Cars, for instance. There are several companies that manufacture high end modern luxury sports cars, which take advantage of all of the modern technology in materials science and mechanics to achive superhuman performance, but without any unnecessary creature comforts or trim. You can buy $1,000,000 sports cars that don't even have power windows, because the motors are unnecessarily heavy. You can also buy a $300,000 or $100,000 sports car designed with the same philosophy.

Or you could buy a mainframe computer server that doesn't come with a keyboard or a monitor or hardly any disk space, or its own cooling system, or maybe not even a proper housing for the box, or connections for any of these things, or a motherboard that can even decently support them anyway, etc.. But does have stupidly stupidly powerful processors and RAM.

Or a sleeping bag that doesn't look particularly pretty or roll up to fit in your pocket, or conveniently "breathe" to stop you from sweating too much if you use it too early in the season, etc. But IS optimized at a reasonable price to keep you alive in -70 degree weather or whatever.

Let's do the same sort of thing in photography is all I'm saying. Lens options designed for maximum possible performance at certain things with somewhat reasonable price points. Ones that dump all unnecessary convenience baggage in order to cram in more of a certain kind of performance instead.

Hell, this even exists already in photography for NON-lens accessories, but not lenses. You can buy an all around affordable tripod, sure, but you can also get an 8 segment tripod that contracts to like 5 inches and weighs 2 pounds (extreme portability in exchange for low stability or convenience of usage), or you can buy an iron brick of a studio tripod that could balance an elephant on top of it, but requires a car to move it anywhere more than a block away (stability in exchange for giving up portability). For some reason, though, all lenses take a much more "jack of all trades / middle of the road" approach when it comes to electronics features.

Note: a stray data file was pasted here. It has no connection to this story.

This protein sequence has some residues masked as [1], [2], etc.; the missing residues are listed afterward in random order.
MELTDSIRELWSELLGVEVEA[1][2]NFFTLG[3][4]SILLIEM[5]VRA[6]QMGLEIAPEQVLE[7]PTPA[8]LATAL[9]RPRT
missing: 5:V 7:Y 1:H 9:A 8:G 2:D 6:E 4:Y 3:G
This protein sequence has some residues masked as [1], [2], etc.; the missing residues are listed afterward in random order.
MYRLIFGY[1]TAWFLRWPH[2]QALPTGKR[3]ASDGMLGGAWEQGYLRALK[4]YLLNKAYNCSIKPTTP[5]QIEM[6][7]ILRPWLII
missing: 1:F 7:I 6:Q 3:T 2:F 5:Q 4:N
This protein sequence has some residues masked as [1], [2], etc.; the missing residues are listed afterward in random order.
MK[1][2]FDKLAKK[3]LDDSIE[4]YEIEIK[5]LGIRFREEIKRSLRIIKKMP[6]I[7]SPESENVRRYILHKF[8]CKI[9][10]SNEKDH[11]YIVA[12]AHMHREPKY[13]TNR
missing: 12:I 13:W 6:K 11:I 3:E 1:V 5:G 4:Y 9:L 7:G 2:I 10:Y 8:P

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Nikon invented floating element lens design, which revolutionized wide-angle lens performance. Later, they refined it, and came up with their close-range correction system, or CRC and the 20/2.8,24/2.8 and 35/1.4 all have CRC, and are relatively modern designs. I'm not sure when the 28/2.8 was last re-worked design wise,and I do not think it has CrC. The PC-E lenses are all new designs, and the 85 is the second generation. The 55 and 105 Micro-Nikkors are pretty good optically.

The biggest issue with manual focus lenses on autofocus bodies is accurate focusing. In many shooting scenarios, manually focusing is pretty inaccurate for many shooters, due to the viewfinder screens most cameras have nowadays. The fine-grained, smooth, sometimes artificially brightened viewfinder screens AF bodies come with do not show the ACTUAL shallow depth of field, due to the way the viewfinder screens are ground; an f/1.2 lens for example, has depth of field that visually appears to be about f/4 on an AF viewfinder screen, give or take a bit, so focusing is VERY dicey on something like an f/1.2 lens. Of course the same caveat applies when using an autofocus 1.2 lens on an AF body equipped with an AF viewfinder screen. Canon's Chuck Westfall said that the new Canon viewfinder system in one of their modern-era DSLR models had an effective DOF representation of f/4.2, which was causing a ton of focusing issues for people using their 50/1.2 and 85/1.2-L models and trying to manually focus them...the human error in focusing is now a huge PITA...